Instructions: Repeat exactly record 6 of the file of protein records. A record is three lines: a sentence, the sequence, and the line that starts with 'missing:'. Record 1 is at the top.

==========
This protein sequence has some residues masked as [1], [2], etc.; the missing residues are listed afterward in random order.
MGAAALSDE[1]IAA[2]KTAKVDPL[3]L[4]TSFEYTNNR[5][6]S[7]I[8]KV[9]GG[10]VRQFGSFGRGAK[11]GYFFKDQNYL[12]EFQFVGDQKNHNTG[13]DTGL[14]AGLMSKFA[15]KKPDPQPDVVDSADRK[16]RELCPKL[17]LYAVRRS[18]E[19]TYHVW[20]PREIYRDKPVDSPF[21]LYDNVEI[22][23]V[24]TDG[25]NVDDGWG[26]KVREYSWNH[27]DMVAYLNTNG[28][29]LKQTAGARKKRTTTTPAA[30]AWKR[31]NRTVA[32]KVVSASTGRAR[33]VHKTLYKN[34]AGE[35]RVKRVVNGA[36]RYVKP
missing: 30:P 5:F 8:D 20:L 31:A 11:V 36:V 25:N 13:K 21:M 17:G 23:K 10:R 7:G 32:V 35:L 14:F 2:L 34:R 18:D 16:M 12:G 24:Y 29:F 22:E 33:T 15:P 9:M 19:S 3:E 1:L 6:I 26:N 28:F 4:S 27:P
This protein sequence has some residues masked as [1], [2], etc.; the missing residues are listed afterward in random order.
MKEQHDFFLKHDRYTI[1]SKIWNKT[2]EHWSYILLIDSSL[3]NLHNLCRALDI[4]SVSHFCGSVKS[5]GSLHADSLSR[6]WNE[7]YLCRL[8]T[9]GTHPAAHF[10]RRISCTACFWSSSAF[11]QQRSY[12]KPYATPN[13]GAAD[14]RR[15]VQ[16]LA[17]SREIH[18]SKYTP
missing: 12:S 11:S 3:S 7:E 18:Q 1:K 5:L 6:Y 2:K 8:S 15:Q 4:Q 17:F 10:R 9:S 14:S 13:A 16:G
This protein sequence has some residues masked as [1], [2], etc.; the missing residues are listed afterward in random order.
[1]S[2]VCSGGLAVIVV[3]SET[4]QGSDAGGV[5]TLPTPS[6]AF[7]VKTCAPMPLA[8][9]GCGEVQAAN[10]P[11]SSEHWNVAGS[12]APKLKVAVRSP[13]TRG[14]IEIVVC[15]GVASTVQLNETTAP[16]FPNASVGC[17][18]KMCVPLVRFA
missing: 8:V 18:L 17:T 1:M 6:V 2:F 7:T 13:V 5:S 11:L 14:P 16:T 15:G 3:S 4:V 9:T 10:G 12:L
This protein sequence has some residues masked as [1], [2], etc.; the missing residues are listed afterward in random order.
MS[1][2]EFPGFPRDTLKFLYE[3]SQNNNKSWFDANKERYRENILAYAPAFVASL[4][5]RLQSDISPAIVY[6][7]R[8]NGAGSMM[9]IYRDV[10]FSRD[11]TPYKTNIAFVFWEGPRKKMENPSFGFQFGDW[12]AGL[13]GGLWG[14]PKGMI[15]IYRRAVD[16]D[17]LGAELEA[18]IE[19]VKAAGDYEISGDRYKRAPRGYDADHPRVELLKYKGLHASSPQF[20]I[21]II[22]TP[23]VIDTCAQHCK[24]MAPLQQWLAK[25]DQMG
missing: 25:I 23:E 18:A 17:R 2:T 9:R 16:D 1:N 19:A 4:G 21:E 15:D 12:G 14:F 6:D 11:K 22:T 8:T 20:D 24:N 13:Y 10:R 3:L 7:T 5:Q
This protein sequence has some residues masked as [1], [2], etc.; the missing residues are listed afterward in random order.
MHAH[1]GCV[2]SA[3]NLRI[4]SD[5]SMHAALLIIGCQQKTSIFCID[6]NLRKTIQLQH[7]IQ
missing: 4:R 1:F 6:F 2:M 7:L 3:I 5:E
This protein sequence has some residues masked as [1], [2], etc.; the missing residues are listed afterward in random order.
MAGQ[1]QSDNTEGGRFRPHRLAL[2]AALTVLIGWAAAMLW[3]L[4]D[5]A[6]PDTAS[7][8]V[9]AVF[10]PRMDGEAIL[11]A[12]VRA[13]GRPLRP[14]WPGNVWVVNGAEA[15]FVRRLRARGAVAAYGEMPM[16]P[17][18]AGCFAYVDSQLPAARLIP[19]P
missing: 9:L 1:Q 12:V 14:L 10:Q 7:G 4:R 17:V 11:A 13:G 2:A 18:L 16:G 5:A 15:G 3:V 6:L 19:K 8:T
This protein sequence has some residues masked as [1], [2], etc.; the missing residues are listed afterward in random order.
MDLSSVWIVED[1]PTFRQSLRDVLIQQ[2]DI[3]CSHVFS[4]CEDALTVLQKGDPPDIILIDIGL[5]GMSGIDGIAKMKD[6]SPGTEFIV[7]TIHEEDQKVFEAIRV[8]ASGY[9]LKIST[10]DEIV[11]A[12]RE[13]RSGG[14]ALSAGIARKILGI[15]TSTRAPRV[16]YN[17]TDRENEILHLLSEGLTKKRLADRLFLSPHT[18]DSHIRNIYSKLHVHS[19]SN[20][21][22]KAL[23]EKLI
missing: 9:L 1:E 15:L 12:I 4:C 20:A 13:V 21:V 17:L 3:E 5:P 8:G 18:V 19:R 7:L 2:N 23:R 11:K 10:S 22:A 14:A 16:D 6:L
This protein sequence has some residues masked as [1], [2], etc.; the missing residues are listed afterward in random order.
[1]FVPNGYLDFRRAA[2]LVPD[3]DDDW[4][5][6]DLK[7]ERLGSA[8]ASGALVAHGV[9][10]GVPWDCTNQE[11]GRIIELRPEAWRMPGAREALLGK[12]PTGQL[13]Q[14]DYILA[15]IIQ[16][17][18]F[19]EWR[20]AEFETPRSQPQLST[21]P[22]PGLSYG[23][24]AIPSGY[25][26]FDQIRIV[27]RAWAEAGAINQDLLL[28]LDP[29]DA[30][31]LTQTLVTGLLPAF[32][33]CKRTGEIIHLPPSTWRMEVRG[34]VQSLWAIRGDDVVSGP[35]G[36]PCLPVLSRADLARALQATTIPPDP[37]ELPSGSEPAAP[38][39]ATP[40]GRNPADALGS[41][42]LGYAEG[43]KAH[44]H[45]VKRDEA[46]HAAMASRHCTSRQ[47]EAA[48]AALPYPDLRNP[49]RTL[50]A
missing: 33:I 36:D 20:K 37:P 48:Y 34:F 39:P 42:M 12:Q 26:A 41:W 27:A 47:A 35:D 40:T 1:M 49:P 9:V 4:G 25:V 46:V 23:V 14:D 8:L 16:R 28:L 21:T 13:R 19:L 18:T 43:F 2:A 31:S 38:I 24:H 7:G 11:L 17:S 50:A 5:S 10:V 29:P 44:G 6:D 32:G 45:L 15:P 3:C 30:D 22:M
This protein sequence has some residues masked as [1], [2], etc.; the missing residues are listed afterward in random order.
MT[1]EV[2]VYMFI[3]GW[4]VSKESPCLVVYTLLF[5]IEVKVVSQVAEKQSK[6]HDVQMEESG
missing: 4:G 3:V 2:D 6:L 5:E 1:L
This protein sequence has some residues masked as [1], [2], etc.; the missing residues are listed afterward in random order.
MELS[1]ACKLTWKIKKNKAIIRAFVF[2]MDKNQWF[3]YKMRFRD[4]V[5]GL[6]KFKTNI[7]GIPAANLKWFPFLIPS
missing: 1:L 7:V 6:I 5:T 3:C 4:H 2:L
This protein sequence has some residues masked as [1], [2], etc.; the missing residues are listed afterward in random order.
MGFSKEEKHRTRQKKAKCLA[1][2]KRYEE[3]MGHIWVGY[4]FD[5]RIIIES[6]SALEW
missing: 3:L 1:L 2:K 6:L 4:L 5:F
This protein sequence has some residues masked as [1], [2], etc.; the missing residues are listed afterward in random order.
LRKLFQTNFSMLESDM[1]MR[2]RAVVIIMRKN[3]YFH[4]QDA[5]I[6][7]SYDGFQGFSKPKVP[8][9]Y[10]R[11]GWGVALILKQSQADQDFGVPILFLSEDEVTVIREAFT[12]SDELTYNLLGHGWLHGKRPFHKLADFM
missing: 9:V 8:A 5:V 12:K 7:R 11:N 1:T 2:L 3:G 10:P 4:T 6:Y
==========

This protein sequence has some residues masked as [1], [2], etc.; the missing residues are listed afterward in random order.
MAGQ[1]QSDNTEGGRFRPHRLAL[2]AALTVLIGWAAAMLW[3]L[4]D[5]A[6]PDTAS[7][8]V[9]AVF[10]PRMDGEAIL[11]A[12]VRA[13]GRPLRP[14]WPGNVWVVNGAEA[15]FVRRLRARGAVAAYGEMPM[16]P[17][18]AGCFAYVDSQLPAARLIP[19]P
missing: 9:L 1:Q 12:V 14:L 10:Q 7:G 4:R 17:V 11:A 13:G 2:A 18:L 16:G 5:A 15:G 3:V 6:L 19:K 8:T